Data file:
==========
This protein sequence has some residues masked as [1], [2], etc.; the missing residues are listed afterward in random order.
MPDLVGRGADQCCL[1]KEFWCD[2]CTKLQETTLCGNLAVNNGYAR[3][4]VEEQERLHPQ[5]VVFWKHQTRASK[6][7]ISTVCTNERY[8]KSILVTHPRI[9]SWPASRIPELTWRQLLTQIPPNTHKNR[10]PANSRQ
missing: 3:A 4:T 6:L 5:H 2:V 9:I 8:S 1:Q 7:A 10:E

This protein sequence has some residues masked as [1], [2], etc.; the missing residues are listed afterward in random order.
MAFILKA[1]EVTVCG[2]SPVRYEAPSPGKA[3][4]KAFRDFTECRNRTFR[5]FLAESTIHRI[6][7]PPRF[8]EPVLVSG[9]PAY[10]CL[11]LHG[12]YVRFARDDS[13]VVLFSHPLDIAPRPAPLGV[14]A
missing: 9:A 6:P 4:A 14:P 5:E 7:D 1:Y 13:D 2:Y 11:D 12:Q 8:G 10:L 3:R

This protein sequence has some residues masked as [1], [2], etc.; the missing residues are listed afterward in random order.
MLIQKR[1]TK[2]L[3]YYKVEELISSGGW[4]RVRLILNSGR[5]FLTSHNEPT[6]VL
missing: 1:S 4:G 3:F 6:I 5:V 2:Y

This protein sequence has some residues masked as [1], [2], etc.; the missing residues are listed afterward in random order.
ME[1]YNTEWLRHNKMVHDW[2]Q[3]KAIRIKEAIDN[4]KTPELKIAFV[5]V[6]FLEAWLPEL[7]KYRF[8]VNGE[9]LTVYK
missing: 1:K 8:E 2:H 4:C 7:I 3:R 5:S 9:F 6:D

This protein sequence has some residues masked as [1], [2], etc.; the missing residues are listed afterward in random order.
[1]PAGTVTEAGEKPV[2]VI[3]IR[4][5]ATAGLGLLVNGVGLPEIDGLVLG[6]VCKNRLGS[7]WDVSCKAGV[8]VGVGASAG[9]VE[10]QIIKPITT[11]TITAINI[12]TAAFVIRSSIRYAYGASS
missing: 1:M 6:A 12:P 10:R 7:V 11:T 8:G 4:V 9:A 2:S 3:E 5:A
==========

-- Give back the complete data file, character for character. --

This protein sequence has some residues masked as [1], [2], etc.; the missing residues are listed afterward in random order.
MPDLVGRGADQCCL[1]KEFWCD[2]CTKLQETTLCGNLAVNNGYAR[3][4]VEEQERLHPQ[5]VVFWKHQTRASK[6][7]ISTVCTNERY[8]KSILVTHPRI[9]SWPASRIPELTWRQLLTQIPPNTHKNR[10]PANSRQ
missing: 3:A 4:T 6:L 5:H 2:V 9:I 8:S 1:Q 7:A 10:E

This protein sequence has some residues masked as [1], [2], etc.; the missing residues are listed afterward in random order.
MAFILKA[1]EVTVCG[2]SPVRYEAPSPGKA[3][4]KAFRDFTECRNRTFR[5]FLAESTIHRI[6][7]PPRF[8]EPVLVSG[9]PAY[10]CL[11]LHG[12]YVRFARDDS[13]VVLFSHPLDIAPRPAPLGV[14]A
missing: 9:A 6:P 4:A 14:P 5:E 7:D 1:Y 13:D 2:Y 11:D 12:Q 8:G 10:L 3:R

This protein sequence has some residues masked as [1], [2], etc.; the missing residues are listed afterward in random order.
MLIQKR[1]TK[2]L[3]YYKVEELISSGGW[4]RVRLILNSGR[5]FLTSHNEPT[6]VL
missing: 1:S 4:G 3:F 6:I 5:V 2:Y

This protein sequence has some residues masked as [1], [2], etc.; the missing residues are listed afterward in random order.
ME[1]YNTEWLRHNKMVHDW[2]Q[3]KAIRIKEAIDN[4]KTPELKIAFV[5]V[6]FLEAWLPEL[7]KYRF[8]VNGE[9]LTVYK
missing: 1:K 8:E 2:H 4:C 7:I 3:R 5:S 9:F 6:D

This protein sequence has some residues masked as [1], [2], etc.; the missing residues are listed afterward in random order.
[1]PAGTVTEAGEKPV[2]VI[3]IR[4][5]ATAGLGLLVNGVGLPEIDGLVLG[6]VCKNRLGS[7]WDVSCKAGV[8]VGVGASAG[9]VE[10]QIIKPITT[11]TITAINI[12]TAAFVIRSSIRYAYGASS
missing: 1:M 6:A 12:P 10:R 7:V 11:T 8:G 4:V 9:A 2:S 3:E 5:A